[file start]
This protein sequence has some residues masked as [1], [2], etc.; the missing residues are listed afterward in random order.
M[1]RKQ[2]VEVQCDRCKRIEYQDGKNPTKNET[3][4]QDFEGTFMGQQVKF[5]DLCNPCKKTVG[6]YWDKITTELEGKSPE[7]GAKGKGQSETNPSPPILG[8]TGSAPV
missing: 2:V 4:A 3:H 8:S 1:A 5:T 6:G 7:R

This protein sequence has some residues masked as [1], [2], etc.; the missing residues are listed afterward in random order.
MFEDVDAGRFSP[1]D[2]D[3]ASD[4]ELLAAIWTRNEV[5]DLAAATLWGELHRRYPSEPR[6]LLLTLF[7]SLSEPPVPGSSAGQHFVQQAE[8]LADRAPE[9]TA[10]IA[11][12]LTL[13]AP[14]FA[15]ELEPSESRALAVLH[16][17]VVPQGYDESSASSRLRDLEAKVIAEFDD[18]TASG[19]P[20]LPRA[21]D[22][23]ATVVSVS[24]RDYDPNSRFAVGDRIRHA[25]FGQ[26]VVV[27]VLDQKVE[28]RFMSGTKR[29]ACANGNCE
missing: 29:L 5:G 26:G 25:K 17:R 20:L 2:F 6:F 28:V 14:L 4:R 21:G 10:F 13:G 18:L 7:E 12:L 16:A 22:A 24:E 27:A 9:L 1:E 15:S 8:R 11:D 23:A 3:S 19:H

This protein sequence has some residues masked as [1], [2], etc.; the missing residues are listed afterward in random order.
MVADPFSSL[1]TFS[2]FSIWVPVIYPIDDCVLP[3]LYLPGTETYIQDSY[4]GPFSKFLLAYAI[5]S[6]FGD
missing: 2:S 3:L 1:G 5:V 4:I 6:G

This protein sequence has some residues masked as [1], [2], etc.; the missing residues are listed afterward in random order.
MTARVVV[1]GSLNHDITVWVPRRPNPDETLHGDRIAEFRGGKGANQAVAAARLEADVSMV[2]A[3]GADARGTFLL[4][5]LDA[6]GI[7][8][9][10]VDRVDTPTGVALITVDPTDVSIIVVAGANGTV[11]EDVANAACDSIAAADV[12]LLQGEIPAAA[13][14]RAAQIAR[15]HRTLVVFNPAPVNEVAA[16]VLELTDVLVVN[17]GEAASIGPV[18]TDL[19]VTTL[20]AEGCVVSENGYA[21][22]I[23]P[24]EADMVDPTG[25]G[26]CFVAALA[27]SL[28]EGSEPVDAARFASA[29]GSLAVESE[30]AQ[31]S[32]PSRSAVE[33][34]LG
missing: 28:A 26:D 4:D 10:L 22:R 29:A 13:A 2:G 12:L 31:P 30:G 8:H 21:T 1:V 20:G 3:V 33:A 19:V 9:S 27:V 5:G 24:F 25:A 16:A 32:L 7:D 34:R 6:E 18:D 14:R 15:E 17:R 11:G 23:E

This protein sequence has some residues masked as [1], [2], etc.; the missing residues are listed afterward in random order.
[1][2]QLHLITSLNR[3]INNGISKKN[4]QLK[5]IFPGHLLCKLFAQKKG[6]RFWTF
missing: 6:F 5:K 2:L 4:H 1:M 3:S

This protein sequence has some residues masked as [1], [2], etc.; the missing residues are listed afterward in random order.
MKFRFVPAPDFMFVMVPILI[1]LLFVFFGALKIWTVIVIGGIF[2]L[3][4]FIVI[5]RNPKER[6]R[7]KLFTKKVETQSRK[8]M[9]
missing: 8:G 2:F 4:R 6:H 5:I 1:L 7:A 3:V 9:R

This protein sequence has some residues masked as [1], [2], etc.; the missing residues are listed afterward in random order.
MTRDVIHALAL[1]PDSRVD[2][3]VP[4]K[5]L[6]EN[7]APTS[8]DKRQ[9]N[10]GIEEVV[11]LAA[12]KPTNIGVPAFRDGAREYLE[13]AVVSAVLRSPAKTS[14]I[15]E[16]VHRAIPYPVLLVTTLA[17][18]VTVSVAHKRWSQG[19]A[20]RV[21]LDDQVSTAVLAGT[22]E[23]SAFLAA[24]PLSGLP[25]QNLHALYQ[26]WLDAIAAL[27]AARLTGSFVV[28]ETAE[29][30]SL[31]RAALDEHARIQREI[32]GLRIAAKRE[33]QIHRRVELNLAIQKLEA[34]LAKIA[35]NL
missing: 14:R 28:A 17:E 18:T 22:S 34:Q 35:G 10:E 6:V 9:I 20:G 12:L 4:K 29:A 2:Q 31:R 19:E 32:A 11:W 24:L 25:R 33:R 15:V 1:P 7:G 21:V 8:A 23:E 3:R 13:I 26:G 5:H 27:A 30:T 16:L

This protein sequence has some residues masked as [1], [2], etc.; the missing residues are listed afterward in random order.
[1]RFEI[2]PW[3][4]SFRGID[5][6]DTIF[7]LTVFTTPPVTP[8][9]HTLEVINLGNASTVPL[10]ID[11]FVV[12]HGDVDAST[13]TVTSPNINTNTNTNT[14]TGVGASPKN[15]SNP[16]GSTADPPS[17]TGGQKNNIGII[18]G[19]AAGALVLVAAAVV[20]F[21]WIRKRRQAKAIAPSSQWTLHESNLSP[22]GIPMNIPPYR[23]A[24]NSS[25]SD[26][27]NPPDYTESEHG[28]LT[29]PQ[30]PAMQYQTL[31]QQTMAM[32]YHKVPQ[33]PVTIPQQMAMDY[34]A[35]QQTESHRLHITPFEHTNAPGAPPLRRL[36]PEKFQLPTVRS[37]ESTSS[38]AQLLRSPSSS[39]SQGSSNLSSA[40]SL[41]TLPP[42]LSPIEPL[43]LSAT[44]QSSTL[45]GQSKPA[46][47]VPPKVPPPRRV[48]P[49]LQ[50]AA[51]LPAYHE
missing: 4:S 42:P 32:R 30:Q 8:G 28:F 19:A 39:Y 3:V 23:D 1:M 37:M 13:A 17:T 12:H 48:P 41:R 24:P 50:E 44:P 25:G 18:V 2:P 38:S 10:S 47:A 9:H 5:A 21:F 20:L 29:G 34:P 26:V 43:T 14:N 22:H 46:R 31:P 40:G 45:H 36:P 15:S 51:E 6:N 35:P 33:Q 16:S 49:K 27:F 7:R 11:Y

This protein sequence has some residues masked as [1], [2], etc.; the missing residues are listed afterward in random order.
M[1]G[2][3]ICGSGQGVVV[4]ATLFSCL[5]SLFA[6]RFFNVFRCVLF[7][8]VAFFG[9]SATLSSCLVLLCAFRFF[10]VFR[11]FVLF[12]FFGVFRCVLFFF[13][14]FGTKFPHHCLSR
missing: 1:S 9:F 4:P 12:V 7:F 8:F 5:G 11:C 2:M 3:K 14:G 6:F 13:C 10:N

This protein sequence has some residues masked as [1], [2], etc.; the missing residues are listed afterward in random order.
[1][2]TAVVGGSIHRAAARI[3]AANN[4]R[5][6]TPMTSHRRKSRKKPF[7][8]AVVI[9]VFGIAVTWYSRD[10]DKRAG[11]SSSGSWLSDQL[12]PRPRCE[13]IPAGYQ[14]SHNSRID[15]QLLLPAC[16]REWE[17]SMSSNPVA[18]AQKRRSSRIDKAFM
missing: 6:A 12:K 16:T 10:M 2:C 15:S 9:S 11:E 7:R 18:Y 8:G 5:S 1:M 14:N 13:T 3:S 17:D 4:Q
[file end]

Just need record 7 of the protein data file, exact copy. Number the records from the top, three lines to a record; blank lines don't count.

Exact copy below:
This protein sequence has some residues masked as [1], [2], etc.; the missing residues are listed afterward in random order.
MTRDVIHALAL[1]PDSRVD[2][3]VP[4]K[5]L[6]EN[7]APTS[8]DKRQ[9]N[10]GIEEVV[11]LAA[12]KPTNIGVPAFRDGAREYLE[13]AVVSAVLRSPAKTS[14]I[15]E[16]VHRAIPYPVLLVTTLA[17][18]VTVSVAHKRWSQG[19]A[20]RV[21]LDDQVSTAVLAGT[22]E[23]SAFLAA[24]PLSGLP[25]QNLHALYQ[26]WLDAIAAL[27]AARLTGSFVV[28]ETAE[29][30]SL[31]RAALDEHARIQREI[32]GLRIAAKRE[33]QIHRRVELNLAIQKLEA[34]LAKIA[35]NL
missing: 14:R 28:A 17:E 18:T 22:S 34:Q 35:G 10:E 6:V 9:I 20:G 12:L 4:K 29:A 2:Q 31:R 19:E 32:A 11:W 24:L 25:R 33:R 15:V 1:P 7:G 21:V 8:A 23:E 3:R 13:I 26:G 5:H 27:A 30:T 16:L